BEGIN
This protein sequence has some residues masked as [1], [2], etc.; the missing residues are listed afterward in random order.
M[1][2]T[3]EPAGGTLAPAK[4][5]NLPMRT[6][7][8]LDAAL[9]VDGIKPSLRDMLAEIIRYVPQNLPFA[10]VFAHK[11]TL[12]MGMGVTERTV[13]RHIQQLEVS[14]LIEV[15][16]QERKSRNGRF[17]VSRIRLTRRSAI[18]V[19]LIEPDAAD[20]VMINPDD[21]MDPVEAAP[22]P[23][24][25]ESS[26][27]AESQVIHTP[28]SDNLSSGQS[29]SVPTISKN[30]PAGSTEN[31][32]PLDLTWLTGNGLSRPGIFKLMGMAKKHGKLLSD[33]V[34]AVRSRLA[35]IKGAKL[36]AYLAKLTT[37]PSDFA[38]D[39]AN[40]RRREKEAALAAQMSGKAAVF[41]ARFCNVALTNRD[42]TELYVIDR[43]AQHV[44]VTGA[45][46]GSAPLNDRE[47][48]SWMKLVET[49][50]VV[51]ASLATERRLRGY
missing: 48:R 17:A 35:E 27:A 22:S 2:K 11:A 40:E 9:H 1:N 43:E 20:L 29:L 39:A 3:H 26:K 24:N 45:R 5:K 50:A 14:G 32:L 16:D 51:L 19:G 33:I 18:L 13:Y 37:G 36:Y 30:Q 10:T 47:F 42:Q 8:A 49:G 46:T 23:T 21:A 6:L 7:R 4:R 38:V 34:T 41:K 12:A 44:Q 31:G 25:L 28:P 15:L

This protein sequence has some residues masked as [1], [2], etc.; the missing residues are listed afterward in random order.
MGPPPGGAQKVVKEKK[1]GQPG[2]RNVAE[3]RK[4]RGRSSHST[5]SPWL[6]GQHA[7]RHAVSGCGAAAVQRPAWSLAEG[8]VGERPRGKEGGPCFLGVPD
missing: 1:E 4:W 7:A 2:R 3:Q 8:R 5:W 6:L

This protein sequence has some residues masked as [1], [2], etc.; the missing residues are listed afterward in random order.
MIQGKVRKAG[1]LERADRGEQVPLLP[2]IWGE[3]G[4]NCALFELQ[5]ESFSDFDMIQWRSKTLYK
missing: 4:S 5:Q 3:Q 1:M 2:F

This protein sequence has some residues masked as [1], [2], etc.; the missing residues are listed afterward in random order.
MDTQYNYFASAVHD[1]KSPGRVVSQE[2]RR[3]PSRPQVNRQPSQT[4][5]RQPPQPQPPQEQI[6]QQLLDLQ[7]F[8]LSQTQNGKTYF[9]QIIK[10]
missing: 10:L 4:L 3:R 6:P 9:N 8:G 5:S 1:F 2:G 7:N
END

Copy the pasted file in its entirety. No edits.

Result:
This protein sequence has some residues masked as [1], [2], etc.; the missing residues are listed afterward in random order.
M[1][2]T[3]EPAGGTLAPAK[4][5]NLPMRT[6][7][8]LDAAL[9]VDGIKPSLRDMLAEIIRYVPQNLPFA[10]VFAHK[11]TL[12]MGMGVTERTV[13]RHIQQLEVS[14]LIEV[15][16]QERKSRNGRF[17]VSRIRLTRRSAI[18]V[19]LIEPDAAD[20]VMINPDD[21]MDPVEAAP[22]P[23][24][25]ESS[26][27]AESQVIHTP[28]SDNLSSGQS[29]SVPTISKN[30]PAGSTEN[31][32]PLDLTWLTGNGLSRPGIFKLMGMAKKHGKLLSD[33]V[34]AVRSRLA[35]IKGAKL[36]AYLAKLTT[37]PSDFA[38]D[39]AN[40]RRREKEAALAAQMSGKAAVF[41]ARFCNVALTNRD[42]TELYVIDR[43]AQHV[44]VTGA[45][46]GSAPLNDRE[47][48]SWMKLVET[49][50]VV[51]ASLATERRLRGY
missing: 48:R 17:A 35:E 27:A 22:S 2:K 11:A 40:E 9:H 1:N 43:E 20:L 29:L 39:A 3:H 26:K 24:N 45:R 5:K 50:A 14:G 32:L 16:D 51:L 19:G 33:I 18:L 13:Y 37:G 36:Y 30:Q 10:T 47:F 42:Q 8:A 49:G 46:T 23:T 21:A 6:L 7:R 4:R 38:V 34:T 41:K 12:A 44:Q 31:G 25:L 28:P 15:L

This protein sequence has some residues masked as [1], [2], etc.; the missing residues are listed afterward in random order.
MGPPPGGAQKVVKEKK[1]GQPG[2]RNVAE[3]RK[4]RGRSSHST[5]SPWL[6]GQHA[7]RHAVSGCGAAAVQRPAWSLAEG[8]VGERPRGKEGGPCFLGVPD
missing: 1:E 4:W 7:A 2:R 3:Q 8:R 5:W 6:L

This protein sequence has some residues masked as [1], [2], etc.; the missing residues are listed afterward in random order.
MIQGKVRKAG[1]LERADRGEQVPLLP[2]IWGE[3]G[4]NCALFELQ[5]ESFSDFDMIQWRSKTLYK
missing: 4:S 5:Q 3:Q 1:M 2:F

This protein sequence has some residues masked as [1], [2], etc.; the missing residues are listed afterward in random order.
MDTQYNYFASAVHD[1]KSPGRVVSQE[2]RR[3]PSRPQVNRQPSQT[4][5]RQPPQPQPPQEQI[6]QQLLDLQ[7]F[8]LSQTQNGKTYF[9]QIIK[10]
missing: 10:L 4:L 3:R 6:P 9:N 8:G 5:S 1:F 2:G 7:N